Ancient Egypt eBook

George Rawlinson
This eBook from the Gutenberg Project consists of approximately 284 pages of information about Ancient Egypt.

XII.

THOTHMES THE THIRD AND AMENHOTEP THE SECOND.

No sooner had Thothmes III. burst the leading-strings in which his sister had held him for above twenty years, then he showed the metal of which he was made by at once placing himself at the head of his troops, and marching into Asia.  Persuaded that the great god, Ammon, had promised him a long career of victory, he lost no time in setting to work to accomplish his glorious destiny.  Starting from an Egyptian post on the Eastern frontier, called Garu or Zalu, in the month of February, he took his march along the ordinary coast route, and in a short time reached Gaza, the strong Philistine city, which was already a fortress of repute, and regarded as “the key of Syria.”  The day of his arrival was the anniversary of his coronation, and according to his reckoning the first day of his twenty-third year.  Gaza made no resistance:  its chief was friendly to the Egyptians, and gladly opened his gates to the invading army.  Having rested at Gaza no more than a single night, Thothmes resumed his march, and continuing to skirt the coast, arrived on the eleventh day at a fortified town called Jaham, probably Jamnia.  Here he was met by his scouts, who brought the intelligence that the enemy was collected at Megiddo, on the edge of the great plain of Esdraelon, the ordinary battle-field of the Palestinian nations.  They consisted of “all the people dwelling between the river of Egypt on the one hand and the land of Naharain (Mesopotamia) on the other.”  At their head was the king of Kadesh, a great city on the upper Orontes, which afterwards became one of the chief seats of the Hittite power, but was at this time in the possession of the Rutennu (Syrians).  They were strongly posted at the mouth of a narrow pass, behind the ridge of hills which connects Carmel with the Samaritan upland, and Thothmes was advised by his captains to avoid a direct attack, and march against them by a circuitous route, which was undefended.  But the intrepid warrior scorned this prudent counsel.  “His generals,” he said, “might take the roundabout road, if they liked; he would follow the straight one.”  The event justified his determination.  Megiddo was reached in a week without loss or difficulty, and a great battle was fought in the fertile plain to the north-west of the fortress, in which the Egyptian king was completely victorious, and his enemies were scattered like chaff before him.  The Syrians must have fled precipitately at the first attack; for they lost in killed no more than eighty-three, and in prisoners no more than two hundred and forty, or according to another account three hundred and forty, while the chariots taken were nine hundred and twenty-four, and the captured horses 2,132.  Megiddo was near at hand, and the bulk of the fugitives would reach easily the shelter of its walls.  Others may have dispersed themselves among the mountains.  The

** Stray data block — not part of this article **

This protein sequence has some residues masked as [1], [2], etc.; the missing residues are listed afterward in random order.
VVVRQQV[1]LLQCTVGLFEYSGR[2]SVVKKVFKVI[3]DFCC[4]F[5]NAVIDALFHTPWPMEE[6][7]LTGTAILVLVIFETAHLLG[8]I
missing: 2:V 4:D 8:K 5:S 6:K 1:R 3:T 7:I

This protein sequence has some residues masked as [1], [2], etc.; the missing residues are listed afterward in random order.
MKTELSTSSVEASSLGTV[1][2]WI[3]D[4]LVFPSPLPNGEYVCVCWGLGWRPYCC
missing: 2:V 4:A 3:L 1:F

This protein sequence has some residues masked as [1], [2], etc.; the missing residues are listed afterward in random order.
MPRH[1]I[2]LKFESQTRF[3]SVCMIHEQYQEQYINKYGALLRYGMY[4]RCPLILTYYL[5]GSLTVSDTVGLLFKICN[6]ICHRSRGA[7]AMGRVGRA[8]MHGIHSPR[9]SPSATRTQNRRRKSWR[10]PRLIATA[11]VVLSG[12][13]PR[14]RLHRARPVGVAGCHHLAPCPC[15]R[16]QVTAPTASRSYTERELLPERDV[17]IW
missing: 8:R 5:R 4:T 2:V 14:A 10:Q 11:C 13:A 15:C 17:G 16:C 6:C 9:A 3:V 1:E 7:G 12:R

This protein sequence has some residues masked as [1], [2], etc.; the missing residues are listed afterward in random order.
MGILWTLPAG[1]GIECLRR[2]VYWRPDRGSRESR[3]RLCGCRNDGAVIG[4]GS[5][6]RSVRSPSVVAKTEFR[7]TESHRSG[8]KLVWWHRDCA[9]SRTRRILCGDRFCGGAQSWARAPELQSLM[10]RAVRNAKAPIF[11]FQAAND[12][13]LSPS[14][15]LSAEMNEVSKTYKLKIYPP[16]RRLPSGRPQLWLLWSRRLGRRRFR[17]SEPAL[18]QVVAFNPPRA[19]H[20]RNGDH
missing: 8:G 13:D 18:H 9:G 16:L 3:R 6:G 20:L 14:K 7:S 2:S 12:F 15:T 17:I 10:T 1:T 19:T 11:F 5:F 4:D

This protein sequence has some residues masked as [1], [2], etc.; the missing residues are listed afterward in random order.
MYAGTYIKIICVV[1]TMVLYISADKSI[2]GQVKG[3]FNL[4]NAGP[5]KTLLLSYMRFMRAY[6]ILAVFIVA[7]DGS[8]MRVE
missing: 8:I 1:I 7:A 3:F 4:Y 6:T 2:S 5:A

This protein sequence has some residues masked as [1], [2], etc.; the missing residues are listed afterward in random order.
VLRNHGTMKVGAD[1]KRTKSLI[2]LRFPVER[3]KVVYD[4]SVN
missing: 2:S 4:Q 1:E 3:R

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Ancient Egypt from Project Gutenberg. Public domain.
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